Saturday, January 4, 2014

Dark Wonder

The word “wonder” seems to have a positive or joyful connotation. A baby discovers his or her hands or feet for the first time and is delighted to find out that he or she can control them (to some extent) and waves them about joyfully.  An older child may experience wonder watching Dorothy in the Wizard of Oz open the farm house door to see the colorful land of Oz for the first time, while the baby that just discovered hands & feet may see the same thing and be filled with wonder just because Dorothy was able to open the door.

Adults will express wonder at other things like the innocence of a child, the beauty of nature, the good deeds of others or just the miracle of living. We are but dust that can be blown away at any instant, and yet we are here and conscious of our very existence! This kind of wonder seems to be one of those uniquely human traits not seen in animals to any extent (sort of like religion). At least I don’t know of any evidence that shows an animal has looked up to the stars, observed the behavior of some other animal, or pondered its own existence and wondered “how?” or “why?”

When my oldest daughter was four she was obsessed with The Wizard of Oz, watching it over and over. One day I told her I had to go to Kansas for work and she asked me a sincere and serious question. The question was, “Will there be color?” (Kansas is always in black & white in the movie). I stood in wonder of her perfectly objective question.

There is another kind of wonder however, that might be call “dark wonder”. How is it that one can fly a plane full of innocent people into a building full of innocent people on an otherwise beautiful September morning? How is it that a person could walk into a school in Newtown CT around Christmas time in 2012 and randomly shoot children? How is it that a tornado can fall out of the sky in Washington, IL one Sunday afternoon in November of 2013 and carry people off to their death? What awaits us in 2014? We may wonder with a dark wonder.

Whatever we wonder about, we should take heart that wonder leads us to “seek”, opens our hearts and makes an answer possible for us; wonder leads to knowledge. Since the mind is made for infinite truth, it tends to move in that direction if there is nothing to stop it, so it is possible for any dark wonder you may have experienced in 2013 to become a wonder of light. Darkness always becomes a kind of light whenever it helps you to see.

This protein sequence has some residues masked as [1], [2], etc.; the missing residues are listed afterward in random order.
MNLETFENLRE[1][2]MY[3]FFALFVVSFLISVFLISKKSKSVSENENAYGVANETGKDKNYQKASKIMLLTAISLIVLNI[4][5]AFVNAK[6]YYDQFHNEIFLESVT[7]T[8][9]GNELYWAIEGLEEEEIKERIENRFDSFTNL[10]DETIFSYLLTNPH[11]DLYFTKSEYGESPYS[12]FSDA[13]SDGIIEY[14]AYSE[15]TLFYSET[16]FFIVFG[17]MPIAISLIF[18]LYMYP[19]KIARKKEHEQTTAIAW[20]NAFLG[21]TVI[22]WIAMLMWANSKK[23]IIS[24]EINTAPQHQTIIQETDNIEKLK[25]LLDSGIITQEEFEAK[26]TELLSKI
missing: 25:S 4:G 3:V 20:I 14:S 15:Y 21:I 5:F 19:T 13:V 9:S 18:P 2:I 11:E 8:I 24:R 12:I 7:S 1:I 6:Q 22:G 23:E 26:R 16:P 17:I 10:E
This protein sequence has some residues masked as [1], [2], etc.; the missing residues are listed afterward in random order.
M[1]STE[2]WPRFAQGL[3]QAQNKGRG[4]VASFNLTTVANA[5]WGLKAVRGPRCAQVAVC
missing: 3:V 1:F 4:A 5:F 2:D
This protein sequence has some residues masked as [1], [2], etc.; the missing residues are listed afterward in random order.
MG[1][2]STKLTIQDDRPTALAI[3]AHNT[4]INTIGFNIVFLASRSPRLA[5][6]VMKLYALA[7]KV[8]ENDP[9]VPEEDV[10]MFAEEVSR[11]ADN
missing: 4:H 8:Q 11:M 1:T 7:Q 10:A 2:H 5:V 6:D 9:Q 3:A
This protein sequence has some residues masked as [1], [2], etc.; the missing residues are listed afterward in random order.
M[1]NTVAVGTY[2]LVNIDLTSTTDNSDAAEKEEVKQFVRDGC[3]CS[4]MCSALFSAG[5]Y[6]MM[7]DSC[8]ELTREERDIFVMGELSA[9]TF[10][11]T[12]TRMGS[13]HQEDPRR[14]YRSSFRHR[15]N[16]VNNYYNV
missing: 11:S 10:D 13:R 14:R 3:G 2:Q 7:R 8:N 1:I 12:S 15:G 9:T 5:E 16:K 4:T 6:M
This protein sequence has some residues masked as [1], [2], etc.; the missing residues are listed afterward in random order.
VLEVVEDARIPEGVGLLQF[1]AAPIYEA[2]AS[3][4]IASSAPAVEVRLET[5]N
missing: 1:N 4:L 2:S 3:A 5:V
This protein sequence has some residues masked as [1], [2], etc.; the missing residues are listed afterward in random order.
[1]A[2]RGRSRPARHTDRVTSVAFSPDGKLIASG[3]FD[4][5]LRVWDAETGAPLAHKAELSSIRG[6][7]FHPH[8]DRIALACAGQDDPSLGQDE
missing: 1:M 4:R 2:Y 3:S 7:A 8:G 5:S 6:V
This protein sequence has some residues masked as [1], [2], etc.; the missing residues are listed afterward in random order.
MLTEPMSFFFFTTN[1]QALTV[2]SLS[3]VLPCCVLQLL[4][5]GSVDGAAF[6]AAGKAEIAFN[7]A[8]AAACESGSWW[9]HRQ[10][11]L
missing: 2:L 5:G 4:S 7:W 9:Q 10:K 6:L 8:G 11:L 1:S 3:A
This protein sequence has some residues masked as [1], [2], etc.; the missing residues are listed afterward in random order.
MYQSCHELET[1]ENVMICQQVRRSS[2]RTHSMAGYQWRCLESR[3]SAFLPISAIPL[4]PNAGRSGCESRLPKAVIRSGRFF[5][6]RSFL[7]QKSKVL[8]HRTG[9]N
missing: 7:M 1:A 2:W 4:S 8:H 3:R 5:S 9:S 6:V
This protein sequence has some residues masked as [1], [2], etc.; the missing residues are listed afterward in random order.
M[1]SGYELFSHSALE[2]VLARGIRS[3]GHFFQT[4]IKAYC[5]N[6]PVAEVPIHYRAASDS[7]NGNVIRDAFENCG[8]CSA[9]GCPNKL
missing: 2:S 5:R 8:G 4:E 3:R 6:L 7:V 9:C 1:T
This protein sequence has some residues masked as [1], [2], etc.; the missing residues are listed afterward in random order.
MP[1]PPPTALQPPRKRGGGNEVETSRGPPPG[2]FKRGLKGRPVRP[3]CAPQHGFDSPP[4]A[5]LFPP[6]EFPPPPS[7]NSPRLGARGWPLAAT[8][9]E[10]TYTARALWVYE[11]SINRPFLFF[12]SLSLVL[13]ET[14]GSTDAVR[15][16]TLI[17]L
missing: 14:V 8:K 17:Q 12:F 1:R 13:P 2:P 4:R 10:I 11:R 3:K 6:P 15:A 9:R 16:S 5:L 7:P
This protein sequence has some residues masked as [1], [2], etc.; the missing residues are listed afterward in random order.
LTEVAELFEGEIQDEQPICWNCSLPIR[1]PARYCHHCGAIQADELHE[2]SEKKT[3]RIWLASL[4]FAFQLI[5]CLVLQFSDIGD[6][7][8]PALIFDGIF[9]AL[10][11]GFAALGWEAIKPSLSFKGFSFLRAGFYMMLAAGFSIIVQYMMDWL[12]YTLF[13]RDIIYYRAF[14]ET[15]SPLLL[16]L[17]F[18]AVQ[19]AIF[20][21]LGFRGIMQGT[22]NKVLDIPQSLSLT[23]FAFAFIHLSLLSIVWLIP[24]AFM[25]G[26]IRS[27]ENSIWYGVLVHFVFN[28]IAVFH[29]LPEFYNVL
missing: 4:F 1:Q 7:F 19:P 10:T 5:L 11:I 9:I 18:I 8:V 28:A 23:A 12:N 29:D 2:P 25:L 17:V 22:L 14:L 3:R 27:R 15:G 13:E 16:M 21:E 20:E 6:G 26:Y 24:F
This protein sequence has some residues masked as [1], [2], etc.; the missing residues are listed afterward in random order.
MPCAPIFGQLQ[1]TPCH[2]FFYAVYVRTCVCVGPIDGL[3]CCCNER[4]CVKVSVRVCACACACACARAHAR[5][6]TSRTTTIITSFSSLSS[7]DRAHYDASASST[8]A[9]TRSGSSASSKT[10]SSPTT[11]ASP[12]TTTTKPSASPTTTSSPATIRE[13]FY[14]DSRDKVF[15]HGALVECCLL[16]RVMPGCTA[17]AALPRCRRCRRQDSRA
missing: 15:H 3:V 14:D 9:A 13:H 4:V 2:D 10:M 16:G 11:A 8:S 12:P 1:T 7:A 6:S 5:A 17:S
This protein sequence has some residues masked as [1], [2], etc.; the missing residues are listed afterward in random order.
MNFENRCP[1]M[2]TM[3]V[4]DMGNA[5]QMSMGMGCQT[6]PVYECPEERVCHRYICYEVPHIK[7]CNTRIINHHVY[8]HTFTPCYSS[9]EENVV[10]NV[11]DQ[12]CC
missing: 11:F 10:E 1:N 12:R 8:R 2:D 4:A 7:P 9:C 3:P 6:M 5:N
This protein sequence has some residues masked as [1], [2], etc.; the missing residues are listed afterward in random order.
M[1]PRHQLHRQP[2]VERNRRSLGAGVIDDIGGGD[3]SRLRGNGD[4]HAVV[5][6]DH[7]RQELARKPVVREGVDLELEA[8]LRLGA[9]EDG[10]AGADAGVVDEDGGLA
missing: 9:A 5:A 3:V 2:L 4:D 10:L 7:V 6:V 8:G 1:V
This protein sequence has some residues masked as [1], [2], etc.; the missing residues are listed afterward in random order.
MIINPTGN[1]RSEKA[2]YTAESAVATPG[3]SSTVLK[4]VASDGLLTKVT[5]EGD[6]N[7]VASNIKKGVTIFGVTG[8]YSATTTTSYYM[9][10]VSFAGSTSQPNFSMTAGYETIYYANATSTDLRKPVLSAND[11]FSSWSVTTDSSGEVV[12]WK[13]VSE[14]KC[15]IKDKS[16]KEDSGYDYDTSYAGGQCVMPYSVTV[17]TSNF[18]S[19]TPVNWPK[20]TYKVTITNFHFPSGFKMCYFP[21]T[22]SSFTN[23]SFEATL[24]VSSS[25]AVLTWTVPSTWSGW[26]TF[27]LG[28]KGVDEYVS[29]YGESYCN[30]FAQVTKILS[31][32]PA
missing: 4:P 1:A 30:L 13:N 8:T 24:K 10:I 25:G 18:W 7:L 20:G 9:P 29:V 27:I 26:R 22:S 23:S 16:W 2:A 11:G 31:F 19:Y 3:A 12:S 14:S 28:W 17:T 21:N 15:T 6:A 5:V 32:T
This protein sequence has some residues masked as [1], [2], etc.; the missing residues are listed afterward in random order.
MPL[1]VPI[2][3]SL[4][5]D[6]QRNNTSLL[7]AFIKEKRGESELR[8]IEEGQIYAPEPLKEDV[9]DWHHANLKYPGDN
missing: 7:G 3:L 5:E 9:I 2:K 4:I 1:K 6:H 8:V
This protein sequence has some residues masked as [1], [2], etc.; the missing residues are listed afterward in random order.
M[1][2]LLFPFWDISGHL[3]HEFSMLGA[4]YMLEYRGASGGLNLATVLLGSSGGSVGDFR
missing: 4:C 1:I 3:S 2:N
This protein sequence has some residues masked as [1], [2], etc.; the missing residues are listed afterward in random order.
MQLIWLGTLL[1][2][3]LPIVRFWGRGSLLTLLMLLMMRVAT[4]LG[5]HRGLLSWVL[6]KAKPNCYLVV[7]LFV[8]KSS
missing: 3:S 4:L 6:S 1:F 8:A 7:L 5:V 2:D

Once a soul basks in the light of God’s presence (beatific vision), he or she may come to know that the death of a person may have been a rescue of some great evil had they lived. A painful romantic breakup may have been salvation from an unhappy marriage. The loss of wealth may have meant saving your soul from eternal loss. If you were blind and then you got your sight back, even the ugliest things would be appreciated.

Catholics may wonder how, after all the graces we receive from God in the Eucharist, reconciliation and other sacraments, not to mention all the actual graces from everyday blessings, can we still be so faulty and faltering? When we feel depressed by our faults and the faults of others, let us marvel at the Saints who were all just sinners that never gave up trying to be better. Let us be filled with wonder and praise that our God can forgive us so much.  

The following reflection is certainly appropriate for the wonder of the Epiphany and the New Year ahead of us.

Star of Wonder
“O Emmanuel, may the assurance of your unfailing presence be for me the source of unending peace. May I never fear my weakness, my inadequacy, or my imperfection.  Rather, as I gaze with faith, hope and love upon your incarnate littleness, may I love my own littleness, for God is with us. Endow my life with a holy wonder that leads me ever more deeply into the Mystery of the Redemption and the meaning of my vocation and destiny.” – Fr. Peter John Cameron

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